By Kat Hamilton
A few years ago, I scribbled down the lyrics to a song that is now my band’s most popular. I wanted to write a pop song that could represent my sexuality, but also be universally applicable. The day I wrote the chorus to “Kiss Me,” I was on my way to catch a Megabus to NYC. It’s funny how many nights I spent trying to find the words, and then just like that, they came at the most inconvenient time.
In this strange time of what I like to call “homosensitivity,” LGBTQ musicians are presented with a fork. Prong A: have your identity be your shtick. Prong B: have your identity be separate from the music altogether. I define homosensitivity as the societal need to know what’s up. I don’t run into a lot of homophobic people anymore, but people pry about my orientation as if it’s the only thing that makes me interesting.
“Kiss Me” is a catchy song, but I think people like it because it addresses homosexuality in a way that is neither degrading nor pushy, or all about it. Katy Perry’s “I Kissed a Girl” is a blatant example of a song that is only relatable on a heteronormative level. It discusses homosexuality, but it invalidates it as well. On the other side of the coin, “Same Love” by Macklemore is a terrific song, but very specifically about issues of sexuality. It’s so specific it can alienate an entire audience by being “too preachy.” (Don’t raise your pitchforks, please!)
When we filmed the video for “Kiss Me,” I was very concerned with inclusiveness. I was worried that by including heterosexual pairings, we would alienate the queer community and visa-versa. I am proud that my band is queer-friendly, but I think we all want to appeal to a broader audience with our music. I finally decided that we absolutely had to include as many ethnicities, genders, and sexual orientations as we had access to.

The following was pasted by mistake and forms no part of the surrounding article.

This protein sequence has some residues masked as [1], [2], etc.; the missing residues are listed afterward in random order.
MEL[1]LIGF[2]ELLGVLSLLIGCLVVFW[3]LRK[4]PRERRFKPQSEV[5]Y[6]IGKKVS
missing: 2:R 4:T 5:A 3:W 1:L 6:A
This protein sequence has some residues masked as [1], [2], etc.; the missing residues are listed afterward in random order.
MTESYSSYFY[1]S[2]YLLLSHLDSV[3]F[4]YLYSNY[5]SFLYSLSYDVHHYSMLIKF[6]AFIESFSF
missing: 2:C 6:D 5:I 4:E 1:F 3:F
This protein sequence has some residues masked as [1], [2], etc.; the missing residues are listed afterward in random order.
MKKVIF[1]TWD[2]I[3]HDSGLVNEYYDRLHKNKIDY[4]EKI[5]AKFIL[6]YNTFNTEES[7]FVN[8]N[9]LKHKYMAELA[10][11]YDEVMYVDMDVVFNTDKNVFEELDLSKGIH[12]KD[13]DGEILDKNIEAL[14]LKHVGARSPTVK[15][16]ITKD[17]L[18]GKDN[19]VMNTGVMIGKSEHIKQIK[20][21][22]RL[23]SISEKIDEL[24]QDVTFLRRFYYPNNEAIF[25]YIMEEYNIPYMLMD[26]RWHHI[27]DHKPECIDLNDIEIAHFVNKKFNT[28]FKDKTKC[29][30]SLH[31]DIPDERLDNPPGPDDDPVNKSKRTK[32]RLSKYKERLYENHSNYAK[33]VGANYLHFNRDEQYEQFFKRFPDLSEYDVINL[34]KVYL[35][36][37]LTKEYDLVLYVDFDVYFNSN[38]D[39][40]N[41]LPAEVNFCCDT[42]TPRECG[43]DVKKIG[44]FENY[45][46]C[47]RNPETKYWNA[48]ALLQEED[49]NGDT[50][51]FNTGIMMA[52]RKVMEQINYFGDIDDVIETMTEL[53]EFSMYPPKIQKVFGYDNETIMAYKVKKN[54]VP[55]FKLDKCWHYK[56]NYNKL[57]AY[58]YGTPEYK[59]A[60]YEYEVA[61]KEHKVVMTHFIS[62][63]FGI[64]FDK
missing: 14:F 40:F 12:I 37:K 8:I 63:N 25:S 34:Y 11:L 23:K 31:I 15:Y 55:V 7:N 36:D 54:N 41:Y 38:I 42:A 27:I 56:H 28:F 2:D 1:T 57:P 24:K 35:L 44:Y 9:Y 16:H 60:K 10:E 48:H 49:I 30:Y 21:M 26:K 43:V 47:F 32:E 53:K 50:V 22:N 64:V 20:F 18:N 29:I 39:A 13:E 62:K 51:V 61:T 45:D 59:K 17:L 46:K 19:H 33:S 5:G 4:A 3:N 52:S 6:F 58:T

“Secrets” by Mary Lambert is a song that I consider a queer anthem. You know she’s gay, but the song is an umbrella for everyone to hang out under. In the context of punk rock, Against Me! “Transgender Dysphoria Blues” is what I consider a queer anthem. Not because the song isn't specifically about the struggle of a trans person, but because of the narrative being in 3rd person. If the song stated “I’ve got no cunt in my strut” it would feel much more alienating to those who are unfamiliar or have never met a trans-person.
My biggest frustration with LGBTQ portrayal in music is that it is homosensitive. There aren’t enough queer friendly anthems - songs that every person can jam out to and feel included in at the same time.
Come join Kat Hamilton and the rest of Manic Pixi at Punk Out's first benefit show, Saturday, 4 April at Arlene's Grocery in New York City. Half the proceeds will go the the Attic Youth Center, a homeless LGBTQ youth shelter based in Philadelphia. Tickets can be purchased here.
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